This project focuses on the principled design, enhancement, analysis and application of model-directed hybrids, which combine model-directed optimization and traditional optimization techniques. The key idea is to use models of the problem landscape constructed by model-directed optimization techniques to facilitate decisions about the nature and likely effectiveness of particular local search procedures and appropriate neighborhood structures for those procedures. The importance of the developed techniques will be demonstrated in a broad spectrum of applications, including problems in computational physics, biology, chemistry and operations research.
The project will have transformative effects on computational optimization mainly because it will automate the design of advanced neighborhood structures and problem-specific operators applicable to broad classes of optimization problems, including problems with noise, dynamic landscape, complex structure and multiple conflicting objectives. Besides advancing computational optimization, the project will have a strong impact on a variety of other disciplines in science, engineering and commerce because it will provide practitioners in these disciplines with tools that allow practical solutions of problems intractable with current techniques. Furthermore, the project will provide methodology for development of advanced techniques for landscape analysis as well as theoretical study of advanced hybrids of metaheuristics and traditional optimization techniques.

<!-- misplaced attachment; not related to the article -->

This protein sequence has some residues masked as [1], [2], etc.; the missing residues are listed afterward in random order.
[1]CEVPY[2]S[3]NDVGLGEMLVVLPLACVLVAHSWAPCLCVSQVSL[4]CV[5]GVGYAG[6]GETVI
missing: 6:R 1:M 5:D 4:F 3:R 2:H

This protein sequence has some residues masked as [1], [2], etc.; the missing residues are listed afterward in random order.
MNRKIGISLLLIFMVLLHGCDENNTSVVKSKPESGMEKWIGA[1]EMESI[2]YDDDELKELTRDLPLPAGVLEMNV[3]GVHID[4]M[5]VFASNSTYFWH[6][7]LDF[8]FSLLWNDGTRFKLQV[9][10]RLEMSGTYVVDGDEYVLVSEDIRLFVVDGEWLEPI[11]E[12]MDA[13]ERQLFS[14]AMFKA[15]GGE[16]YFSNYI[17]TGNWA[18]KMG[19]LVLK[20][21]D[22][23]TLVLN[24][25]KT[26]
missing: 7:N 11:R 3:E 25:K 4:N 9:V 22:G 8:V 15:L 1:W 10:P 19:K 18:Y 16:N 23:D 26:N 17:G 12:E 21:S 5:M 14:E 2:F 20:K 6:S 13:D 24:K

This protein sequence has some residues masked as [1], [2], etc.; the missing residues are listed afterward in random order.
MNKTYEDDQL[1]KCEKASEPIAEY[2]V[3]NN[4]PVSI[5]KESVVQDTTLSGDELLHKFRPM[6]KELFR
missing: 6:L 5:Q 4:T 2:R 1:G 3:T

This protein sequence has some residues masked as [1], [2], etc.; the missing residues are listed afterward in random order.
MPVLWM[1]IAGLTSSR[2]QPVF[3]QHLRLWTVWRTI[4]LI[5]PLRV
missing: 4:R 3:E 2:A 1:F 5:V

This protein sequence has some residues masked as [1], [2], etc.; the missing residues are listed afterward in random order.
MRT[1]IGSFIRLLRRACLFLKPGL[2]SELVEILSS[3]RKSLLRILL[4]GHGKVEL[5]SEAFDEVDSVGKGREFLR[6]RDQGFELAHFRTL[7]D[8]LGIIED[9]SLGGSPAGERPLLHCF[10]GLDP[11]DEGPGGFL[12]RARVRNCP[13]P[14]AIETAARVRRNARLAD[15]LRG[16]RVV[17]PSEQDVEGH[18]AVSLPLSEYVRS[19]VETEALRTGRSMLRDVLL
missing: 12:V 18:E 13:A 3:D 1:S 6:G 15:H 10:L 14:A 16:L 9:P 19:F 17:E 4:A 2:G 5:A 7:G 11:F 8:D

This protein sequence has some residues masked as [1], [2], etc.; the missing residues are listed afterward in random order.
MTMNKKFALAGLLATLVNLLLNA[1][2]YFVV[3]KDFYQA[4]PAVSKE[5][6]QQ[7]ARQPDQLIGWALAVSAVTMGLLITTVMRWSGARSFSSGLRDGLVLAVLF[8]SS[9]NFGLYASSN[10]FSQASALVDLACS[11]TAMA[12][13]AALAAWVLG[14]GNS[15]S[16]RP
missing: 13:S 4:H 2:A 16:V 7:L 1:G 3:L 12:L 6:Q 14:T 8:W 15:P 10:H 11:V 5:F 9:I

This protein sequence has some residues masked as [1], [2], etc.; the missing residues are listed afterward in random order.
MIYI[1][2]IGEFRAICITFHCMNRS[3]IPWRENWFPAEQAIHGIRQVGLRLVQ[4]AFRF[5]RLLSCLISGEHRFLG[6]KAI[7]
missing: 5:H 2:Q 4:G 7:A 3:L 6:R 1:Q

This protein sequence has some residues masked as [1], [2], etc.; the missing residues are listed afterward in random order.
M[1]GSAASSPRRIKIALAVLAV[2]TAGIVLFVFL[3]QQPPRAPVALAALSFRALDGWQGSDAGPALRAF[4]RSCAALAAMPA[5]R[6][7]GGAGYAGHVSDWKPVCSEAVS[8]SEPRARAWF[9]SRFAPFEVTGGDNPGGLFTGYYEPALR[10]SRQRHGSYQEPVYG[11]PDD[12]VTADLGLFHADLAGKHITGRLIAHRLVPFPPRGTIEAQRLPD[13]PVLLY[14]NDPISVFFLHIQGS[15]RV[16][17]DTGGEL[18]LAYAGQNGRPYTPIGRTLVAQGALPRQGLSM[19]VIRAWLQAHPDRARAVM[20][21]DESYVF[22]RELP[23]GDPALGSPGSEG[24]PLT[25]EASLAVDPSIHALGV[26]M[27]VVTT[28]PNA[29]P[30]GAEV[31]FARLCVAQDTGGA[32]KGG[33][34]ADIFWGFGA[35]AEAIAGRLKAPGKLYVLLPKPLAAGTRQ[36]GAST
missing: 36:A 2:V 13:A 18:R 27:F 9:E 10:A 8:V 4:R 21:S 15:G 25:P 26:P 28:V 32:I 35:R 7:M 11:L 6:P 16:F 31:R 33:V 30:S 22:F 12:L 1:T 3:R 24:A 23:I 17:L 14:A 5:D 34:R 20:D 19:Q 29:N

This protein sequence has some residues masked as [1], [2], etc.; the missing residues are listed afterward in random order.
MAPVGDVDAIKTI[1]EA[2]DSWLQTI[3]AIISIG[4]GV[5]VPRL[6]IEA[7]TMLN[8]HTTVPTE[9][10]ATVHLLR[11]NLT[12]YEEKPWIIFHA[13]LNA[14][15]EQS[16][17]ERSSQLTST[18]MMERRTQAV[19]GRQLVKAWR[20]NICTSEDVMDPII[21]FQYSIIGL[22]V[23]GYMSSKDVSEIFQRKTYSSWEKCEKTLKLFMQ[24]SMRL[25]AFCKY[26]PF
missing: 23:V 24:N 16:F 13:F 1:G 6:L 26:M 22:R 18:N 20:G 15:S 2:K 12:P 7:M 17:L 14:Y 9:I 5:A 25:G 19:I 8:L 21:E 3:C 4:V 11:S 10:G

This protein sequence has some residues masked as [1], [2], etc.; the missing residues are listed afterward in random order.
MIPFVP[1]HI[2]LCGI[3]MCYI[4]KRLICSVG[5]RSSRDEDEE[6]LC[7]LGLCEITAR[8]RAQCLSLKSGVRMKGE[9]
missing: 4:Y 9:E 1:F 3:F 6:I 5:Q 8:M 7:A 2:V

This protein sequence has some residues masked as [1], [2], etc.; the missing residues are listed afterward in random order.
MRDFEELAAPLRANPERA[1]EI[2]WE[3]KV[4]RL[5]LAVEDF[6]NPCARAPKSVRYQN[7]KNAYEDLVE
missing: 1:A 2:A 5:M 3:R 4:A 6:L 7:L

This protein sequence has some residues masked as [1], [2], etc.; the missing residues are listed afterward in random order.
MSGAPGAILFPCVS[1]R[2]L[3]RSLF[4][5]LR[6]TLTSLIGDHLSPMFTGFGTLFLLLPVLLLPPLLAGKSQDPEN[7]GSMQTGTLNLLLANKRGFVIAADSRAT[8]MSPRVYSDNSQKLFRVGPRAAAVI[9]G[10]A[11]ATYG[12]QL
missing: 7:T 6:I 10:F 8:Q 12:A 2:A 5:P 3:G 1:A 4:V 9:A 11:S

To complement the research goals, the project puts a strong emphasis on broader impacts with the focus on advising student researchers, facilitating graduate mentoring of undergraduates, participating in multidisciplinary and collaborative projects, ensuring effective dissemination of research outcomes, organizing student competitions, boosting the local research infrastructure, and supporting groups underrepresented in science and engineering.